The vote was apparently 675-594. As usual there were a whole bunch of write-ins and I understand that 651 votes were needed for a first round victory.

Our thanks are of course due to the New Orleans bid for a fine and fun contest. Do visit their city. It has some of the best food and music anywhere in the world. But don’t go in August, the weather is terrible.

Some of are no doubt wondering whether I have any plans to be in San José. I would certainly love to go. However, one thing that has been very clear from my interactions with US immigration is that the State Department (who issue visas) and the TSA (who manage border control) do not recognize each other’s authority. Having a visa is not a guarantee of entry. I have no intention of spending a lot of time, money and emotional energy on getting a visa only to find that I get turned back at the airport.

International Cat Day

The CatnapApparently it is International Cat Day, which means it is time to give this picture another run out. I was, of course, much younger when it was done.

Actually this is my superhero persona. She is known as The Catnap, because of her awesome powers of falling asleep.

Art by Sue Mason, as you should all have known.

Well That Went Well

The nice LGBT police people seemed to enjoy my talk. It was great to catch up with Surat Shaan Knan and see the new pop-up version of the Twilight People exhibition. There were at least two trans people (serving police officers) in the audience.

The conference was in the Guildhall in the City of London. It is a very impressive space. I haven’t had time to process my photos yet, but hopefully I’ll have some for you later.

We also had a lovely party last night. One of the advantages of hanging out with gay people is that they have no qualms about playing Wham. Whatever else you might think about George & Andy, “Wake Me Up Before You Go Go” is a great dance track. (And no, I can’t hit that high, I don’t have that vocal range.)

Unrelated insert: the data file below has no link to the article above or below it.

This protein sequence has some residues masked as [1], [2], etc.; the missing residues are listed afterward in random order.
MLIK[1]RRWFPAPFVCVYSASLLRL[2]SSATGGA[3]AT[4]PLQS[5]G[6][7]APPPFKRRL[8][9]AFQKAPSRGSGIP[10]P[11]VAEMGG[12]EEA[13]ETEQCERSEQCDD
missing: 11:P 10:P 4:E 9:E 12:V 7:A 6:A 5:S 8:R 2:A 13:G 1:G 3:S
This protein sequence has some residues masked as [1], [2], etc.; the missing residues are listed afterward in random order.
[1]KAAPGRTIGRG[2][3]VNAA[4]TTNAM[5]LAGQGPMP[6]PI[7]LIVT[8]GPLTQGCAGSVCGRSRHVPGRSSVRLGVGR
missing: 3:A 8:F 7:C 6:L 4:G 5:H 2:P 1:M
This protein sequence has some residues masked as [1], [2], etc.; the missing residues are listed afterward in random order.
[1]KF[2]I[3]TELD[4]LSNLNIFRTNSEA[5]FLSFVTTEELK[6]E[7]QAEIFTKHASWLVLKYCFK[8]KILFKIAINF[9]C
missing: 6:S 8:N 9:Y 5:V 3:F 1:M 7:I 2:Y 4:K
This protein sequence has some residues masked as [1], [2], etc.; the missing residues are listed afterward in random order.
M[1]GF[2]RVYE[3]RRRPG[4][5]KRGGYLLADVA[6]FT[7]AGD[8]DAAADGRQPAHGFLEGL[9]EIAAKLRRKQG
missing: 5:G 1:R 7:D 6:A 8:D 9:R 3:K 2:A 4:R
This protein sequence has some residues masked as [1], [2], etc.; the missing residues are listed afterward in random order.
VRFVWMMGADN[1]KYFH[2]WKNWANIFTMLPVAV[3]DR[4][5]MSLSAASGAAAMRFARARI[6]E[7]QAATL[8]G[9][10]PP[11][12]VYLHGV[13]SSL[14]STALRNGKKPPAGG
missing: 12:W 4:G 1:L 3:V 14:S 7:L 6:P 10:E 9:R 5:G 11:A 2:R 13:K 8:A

Today I took myself off to the British Museum to see the Sunken Cities exhibition. This is material from the Egyptian cities of Thonis (called Heracleion by the Greeks) and Canopus. It is amazing, if you like that sort of thing, which I do. The quality of the artifacts is superb, because they have been preserved under the sea rather than out in the open getting weathered, smashed and stolen.

The exhibition traces the history of Egypt’s incorporation into the Mediterranean world from the first use of Greek soldiers by the pharaohs through the conquest by Alexander to incorporation into the Roman Empire. The religious history over this period is fascinating, with Egyptian gods first being mapped onto Greek religion and then incorporated into the religious use of the Empire. I’ll have more to say about this in a separate post.

And finally I paid a brief visit to Forbidden Planet and came away with a pile of books. Chief among this was Seanan McGuire’s novella, Every Heart a Doorway, which is utterly delightful and thoroughly recommended.

Talking to the Police

Sorry about another apparent clickbait headline, but that’s exactly what I will be doing.

This morning I RT’d the tweet below. Yes, there is such a thing as a police LGBT conference. The 2016 event is taking place in London tomorrow. I’m going to be one of the guest speakers. I’ll be telling them all about trans people in antiquity. Should be fun.

Good Hair Day

Good Hair
Yesterday, after swimming in the lake, I was sat chatting with Raffaella Baccolini when Saija Kyllönen kindly noticed that my wet hair needed brushing out and started doing the job for me. Then she asked me if I would like it braided. It has been an ambition of mine since I was about 5 years old to have hair long enough to put in a big plait that reached down my back. At the rate it grows these days it will never get there, but it is now long enough to work with. Once of the other Finnish ladies who is an expert hair braider did the job for me. I’m afraid I can’t remember her name (I had drunk quite a bit of whisky by then). However, I have photographic evidence (thanks Saija!).

So yeah, one childhood ambition achieved. Yesterday was a good day.

Except for the mosquitoes.

Update: Saija tells me that the genius who did my plait is Ritva Mäkinen.

Brave New World

Image edit by Jeremiah Tolbert

Mixing my SF metaphors here, but boy is this one right royal clusterfuck.